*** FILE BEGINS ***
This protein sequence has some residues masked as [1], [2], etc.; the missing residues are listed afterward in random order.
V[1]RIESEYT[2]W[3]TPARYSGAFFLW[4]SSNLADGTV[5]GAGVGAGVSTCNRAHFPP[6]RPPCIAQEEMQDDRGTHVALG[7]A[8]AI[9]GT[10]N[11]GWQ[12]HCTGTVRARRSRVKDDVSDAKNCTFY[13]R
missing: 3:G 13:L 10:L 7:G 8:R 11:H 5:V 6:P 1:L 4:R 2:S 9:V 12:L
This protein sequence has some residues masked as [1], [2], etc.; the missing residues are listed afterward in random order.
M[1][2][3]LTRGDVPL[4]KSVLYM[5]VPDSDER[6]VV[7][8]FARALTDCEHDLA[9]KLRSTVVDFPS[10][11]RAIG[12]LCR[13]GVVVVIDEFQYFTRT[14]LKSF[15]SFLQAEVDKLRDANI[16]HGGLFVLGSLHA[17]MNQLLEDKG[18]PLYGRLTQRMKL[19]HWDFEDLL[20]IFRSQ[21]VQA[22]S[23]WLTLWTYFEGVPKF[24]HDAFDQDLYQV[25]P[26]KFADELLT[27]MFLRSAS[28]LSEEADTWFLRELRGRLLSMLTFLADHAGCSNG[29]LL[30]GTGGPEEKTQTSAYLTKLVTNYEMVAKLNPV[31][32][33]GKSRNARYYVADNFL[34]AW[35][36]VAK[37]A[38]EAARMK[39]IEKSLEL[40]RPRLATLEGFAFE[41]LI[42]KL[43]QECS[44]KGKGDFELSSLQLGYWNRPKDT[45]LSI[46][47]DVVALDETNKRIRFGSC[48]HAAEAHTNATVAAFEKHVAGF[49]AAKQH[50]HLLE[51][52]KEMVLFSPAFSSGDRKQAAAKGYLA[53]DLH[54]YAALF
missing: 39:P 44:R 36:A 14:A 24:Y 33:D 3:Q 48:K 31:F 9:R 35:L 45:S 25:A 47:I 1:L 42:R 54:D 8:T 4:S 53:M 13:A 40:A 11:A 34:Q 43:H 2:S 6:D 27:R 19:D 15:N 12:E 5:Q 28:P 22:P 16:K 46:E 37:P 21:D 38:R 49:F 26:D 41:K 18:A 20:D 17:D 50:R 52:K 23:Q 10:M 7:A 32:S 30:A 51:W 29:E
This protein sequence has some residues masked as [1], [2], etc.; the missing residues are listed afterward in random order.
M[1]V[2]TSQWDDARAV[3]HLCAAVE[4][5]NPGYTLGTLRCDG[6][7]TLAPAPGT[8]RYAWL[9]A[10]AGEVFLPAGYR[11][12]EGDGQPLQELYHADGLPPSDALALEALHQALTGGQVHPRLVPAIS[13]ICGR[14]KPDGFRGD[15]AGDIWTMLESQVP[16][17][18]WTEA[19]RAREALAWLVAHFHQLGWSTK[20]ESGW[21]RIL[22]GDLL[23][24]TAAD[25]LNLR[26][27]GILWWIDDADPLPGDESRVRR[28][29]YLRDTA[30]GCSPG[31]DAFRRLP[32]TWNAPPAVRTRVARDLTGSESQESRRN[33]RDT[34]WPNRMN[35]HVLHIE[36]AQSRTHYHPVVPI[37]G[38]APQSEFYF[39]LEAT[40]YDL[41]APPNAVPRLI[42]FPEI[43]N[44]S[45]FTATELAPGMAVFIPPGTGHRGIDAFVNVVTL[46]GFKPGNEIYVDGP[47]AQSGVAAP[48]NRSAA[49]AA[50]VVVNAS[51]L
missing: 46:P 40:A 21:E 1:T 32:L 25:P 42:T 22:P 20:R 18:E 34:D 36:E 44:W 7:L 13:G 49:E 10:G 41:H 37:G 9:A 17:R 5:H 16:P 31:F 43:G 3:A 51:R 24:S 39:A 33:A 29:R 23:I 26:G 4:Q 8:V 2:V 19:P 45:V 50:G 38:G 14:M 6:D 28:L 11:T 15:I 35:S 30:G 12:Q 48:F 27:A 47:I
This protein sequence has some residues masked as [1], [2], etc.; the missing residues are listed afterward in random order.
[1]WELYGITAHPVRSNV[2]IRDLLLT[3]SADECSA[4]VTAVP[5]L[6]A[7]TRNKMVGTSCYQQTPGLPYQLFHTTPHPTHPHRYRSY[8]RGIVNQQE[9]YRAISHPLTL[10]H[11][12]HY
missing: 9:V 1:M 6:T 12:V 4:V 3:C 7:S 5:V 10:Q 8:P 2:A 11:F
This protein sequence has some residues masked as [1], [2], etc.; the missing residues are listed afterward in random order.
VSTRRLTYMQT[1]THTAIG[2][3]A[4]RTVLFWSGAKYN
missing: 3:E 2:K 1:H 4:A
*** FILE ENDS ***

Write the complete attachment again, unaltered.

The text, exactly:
This protein sequence has some residues masked as [1], [2], etc.; the missing residues are listed afterward in random order.
V[1]RIESEYT[2]W[3]TPARYSGAFFLW[4]SSNLADGTV[5]GAGVGAGVSTCNRAHFPP[6]RPPCIAQEEMQDDRGTHVALG[7]A[8]AI[9]GT[10]N[11]GWQ[12]HCTGTVRARRSRVKDDVSDAKNCTFY[13]R
missing: 3:G 13:L 10:L 7:G 8:R 11:H 5:V 6:P 1:L 4:R 2:S 9:V 12:L
This protein sequence has some residues masked as [1], [2], etc.; the missing residues are listed afterward in random order.
M[1][2][3]LTRGDVPL[4]KSVLYM[5]VPDSDER[6]VV[7][8]FARALTDCEHDLA[9]KLRSTVVDFPS[10][11]RAIG[12]LCR[13]GVVVVIDEFQYFTRT[14]LKSF[15]SFLQAEVDKLRDANI[16]HGGLFVLGSLHA[17]MNQLLEDKG[18]PLYGRLTQRMKL[19]HWDFEDLL[20]IFRSQ[21]VQA[22]S[23]WLTLWTYFEGVPKF[24]HDAFDQDLYQV[25]P[26]KFADELLT[27]MFLRSAS[28]LSEEADTWFLRELRGRLLSMLTFLADHAGCSNG[29]LL[30]GTGGPEEKTQTSAYLTKLVTNYEMVAKLNPV[31][32][33]GKSRNARYYVADNFL[34]AW[35][36]VAK[37]A[38]EAARMK[39]IEKSLEL[40]RPRLATLEGFAFE[41]LI[42]KL[43]QECS[44]KGKGDFELSSLQLGYWNRPKDT[45]LSI[46][47]DVVALDETNKRIRFGSC[48]HAAEAHTNATVAAFEKHVAGF[49]AAKQH[50]HLLE[51][52]KEMVLFSPAFSSGDRKQAAAKGYLA[53]DLH[54]YAALF
missing: 39:P 44:R 36:A 14:A 24:Y 33:D 3:Q 48:K 31:F 9:R 35:L 45:S 25:A 47:I 1:L 42:R 54:D 8:T 4:S 53:M 13:A 40:A 11:A 34:Q 43:H 2:S 6:D 27:R 19:D 15:N 12:E 5:Q 28:P 22:P 16:K 46:E 37:P 21:D 38:R 49:F 26:D 41:K 18:A 20:D 17:D 50:R 52:K 23:Q 10:M 7:A 32:S 30:A 51:W 29:E
This protein sequence has some residues masked as [1], [2], etc.; the missing residues are listed afterward in random order.
M[1]V[2]TSQWDDARAV[3]HLCAAVE[4][5]NPGYTLGTLRCDG[6][7]TLAPAPGT[8]RYAWL[9]A[10]AGEVFLPAGYR[11][12]EGDGQPLQELYHADGLPPSDALALEALHQALTGGQVHPRLVPAIS[13]ICGR[14]KPDGFRGD[15]AGDIWTMLESQVP[16][17][18]WTEA[19]RAREALAWLVAHFHQLGWSTK[20]ESGW[21]RIL[22]GDLL[23][24]TAAD[25]LNLR[26][27]GILWWIDDADPLPGDESRVRR[28][29]YLRDTA[30]GCSPG[31]DAFRRLP[32]TWNAPPAVRTRVARDLTGSESQESRRN[33]RDT[34]WPNRMN[35]HVLHIE[36]AQSRTHYHPVVPI[37]G[38]APQSEFYF[39]LEAT[40]YDL[41]APPNAVPRLI[42]FPEI[43]N[44]S[45]FTATELAPGMAVFIPPGTGHRGIDAFVNVVTL[46]GFKPGNEIYVDGP[47]AQSGVAAP[48]NRSAA[49]AA[50]VVVNAS[51]L
missing: 46:P 40:A 21:E 1:T 32:L 25:P 42:T 22:P 20:R 18:E 34:D 36:E 44:W 7:L 13:G 49:E 10:G 41:H 37:G 9:A 17:R 5:H 16:P 31:F 43:G 3:A 51:R 24:S 39:A 33:A 29:R 23:I 26:G 4:Q 8:V 2:V 19:P 45:V 50:G 38:G 14:M 6:D 28:L 11:T 15:I 35:S 30:G 12:Q 48:F 27:A 47:I
This protein sequence has some residues masked as [1], [2], etc.; the missing residues are listed afterward in random order.
[1]WELYGITAHPVRSNV[2]IRDLLLT[3]SADECSA[4]VTAVP[5]L[6]A[7]TRNKMVGTSCYQQTPGLPYQLFHTTPHPTHPHRYRSY[8]RGIVNQQE[9]YRAISHPLTL[10]H[11][12]HY
missing: 9:V 1:M 6:T 12:V 4:V 3:C 7:S 5:V 10:Q 8:P 2:A 11:F
This protein sequence has some residues masked as [1], [2], etc.; the missing residues are listed afterward in random order.
VSTRRLTYMQT[1]THTAIG[2][3]A[4]RTVLFWSGAKYN
missing: 3:E 2:K 1:H 4:A